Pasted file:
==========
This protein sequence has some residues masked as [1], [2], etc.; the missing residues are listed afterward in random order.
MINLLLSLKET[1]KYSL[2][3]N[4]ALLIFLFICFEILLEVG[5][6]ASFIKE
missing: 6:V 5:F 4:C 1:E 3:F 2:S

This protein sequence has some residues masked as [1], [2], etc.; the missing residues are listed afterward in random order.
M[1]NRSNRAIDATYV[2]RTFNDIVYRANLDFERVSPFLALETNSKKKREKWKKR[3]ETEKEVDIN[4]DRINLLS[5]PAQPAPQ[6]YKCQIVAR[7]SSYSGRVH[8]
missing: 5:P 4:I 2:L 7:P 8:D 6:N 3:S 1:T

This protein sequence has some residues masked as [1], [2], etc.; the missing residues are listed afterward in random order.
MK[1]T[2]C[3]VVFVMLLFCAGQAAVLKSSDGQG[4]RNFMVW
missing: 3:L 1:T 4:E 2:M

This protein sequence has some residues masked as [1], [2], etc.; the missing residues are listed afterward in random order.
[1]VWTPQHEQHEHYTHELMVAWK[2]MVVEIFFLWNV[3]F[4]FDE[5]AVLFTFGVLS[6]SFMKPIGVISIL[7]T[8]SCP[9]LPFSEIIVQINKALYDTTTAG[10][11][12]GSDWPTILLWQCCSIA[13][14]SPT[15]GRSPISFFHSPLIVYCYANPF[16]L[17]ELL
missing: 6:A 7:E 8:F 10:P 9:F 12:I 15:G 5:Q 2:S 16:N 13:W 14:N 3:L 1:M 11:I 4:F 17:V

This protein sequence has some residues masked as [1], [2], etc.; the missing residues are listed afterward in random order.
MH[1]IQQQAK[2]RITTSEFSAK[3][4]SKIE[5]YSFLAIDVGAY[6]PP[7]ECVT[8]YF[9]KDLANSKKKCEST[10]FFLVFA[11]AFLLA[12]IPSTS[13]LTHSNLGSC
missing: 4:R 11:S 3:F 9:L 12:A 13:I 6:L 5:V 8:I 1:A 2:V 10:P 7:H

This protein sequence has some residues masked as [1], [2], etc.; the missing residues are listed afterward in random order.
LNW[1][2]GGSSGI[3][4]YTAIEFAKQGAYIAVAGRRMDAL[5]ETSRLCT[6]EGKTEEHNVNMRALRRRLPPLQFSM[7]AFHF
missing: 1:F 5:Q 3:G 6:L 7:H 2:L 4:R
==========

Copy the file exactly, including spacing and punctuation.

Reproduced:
This protein sequence has some residues masked as [1], [2], etc.; the missing residues are listed afterward in random order.
MINLLLSLKET[1]KYSL[2][3]N[4]ALLIFLFICFEILLEVG[5][6]ASFIKE
missing: 6:V 5:F 4:C 1:E 3:F 2:S

This protein sequence has some residues masked as [1], [2], etc.; the missing residues are listed afterward in random order.
M[1]NRSNRAIDATYV[2]RTFNDIVYRANLDFERVSPFLALETNSKKKREKWKKR[3]ETEKEVDIN[4]DRINLLS[5]PAQPAPQ[6]YKCQIVAR[7]SSYSGRVH[8]
missing: 5:P 4:I 2:L 7:P 8:D 6:N 3:S 1:T

This protein sequence has some residues masked as [1], [2], etc.; the missing residues are listed afterward in random order.
MK[1]T[2]C[3]VVFVMLLFCAGQAAVLKSSDGQG[4]RNFMVW
missing: 3:L 1:T 4:E 2:M

This protein sequence has some residues masked as [1], [2], etc.; the missing residues are listed afterward in random order.
[1]VWTPQHEQHEHYTHELMVAWK[2]MVVEIFFLWNV[3]F[4]FDE[5]AVLFTFGVLS[6]SFMKPIGVISIL[7]T[8]SCP[9]LPFSEIIVQINKALYDTTTAG[10][11][12]GSDWPTILLWQCCSIA[13][14]SPT[15]GRSPISFFHSPLIVYCYANPF[16]L[17]ELL
missing: 6:A 7:E 8:F 10:P 9:F 12:I 15:G 5:Q 2:S 16:N 13:W 14:N 3:L 1:M 11:I 4:F 17:V

This protein sequence has some residues masked as [1], [2], etc.; the missing residues are listed afterward in random order.
MH[1]IQQQAK[2]RITTSEFSAK[3][4]SKIE[5]YSFLAIDVGAY[6]PP[7]ECVT[8]YF[9]KDLANSKKKCEST[10]FFLVFA[11]AFLLA[12]IPSTS[13]LTHSNLGSC
missing: 4:R 11:S 3:F 9:L 12:A 13:I 6:L 5:V 8:I 1:A 2:V 10:P 7:H

This protein sequence has some residues masked as [1], [2], etc.; the missing residues are listed afterward in random order.
LNW[1][2]GGSSGI[3][4]YTAIEFAKQGAYIAVAGRRMDAL[5]ETSRLCT[6]EGKTEEHNVNMRALRRRLPPLQFSM[7]AFHF
missing: 1:F 5:Q 3:G 6:L 7:H 2:L 4:R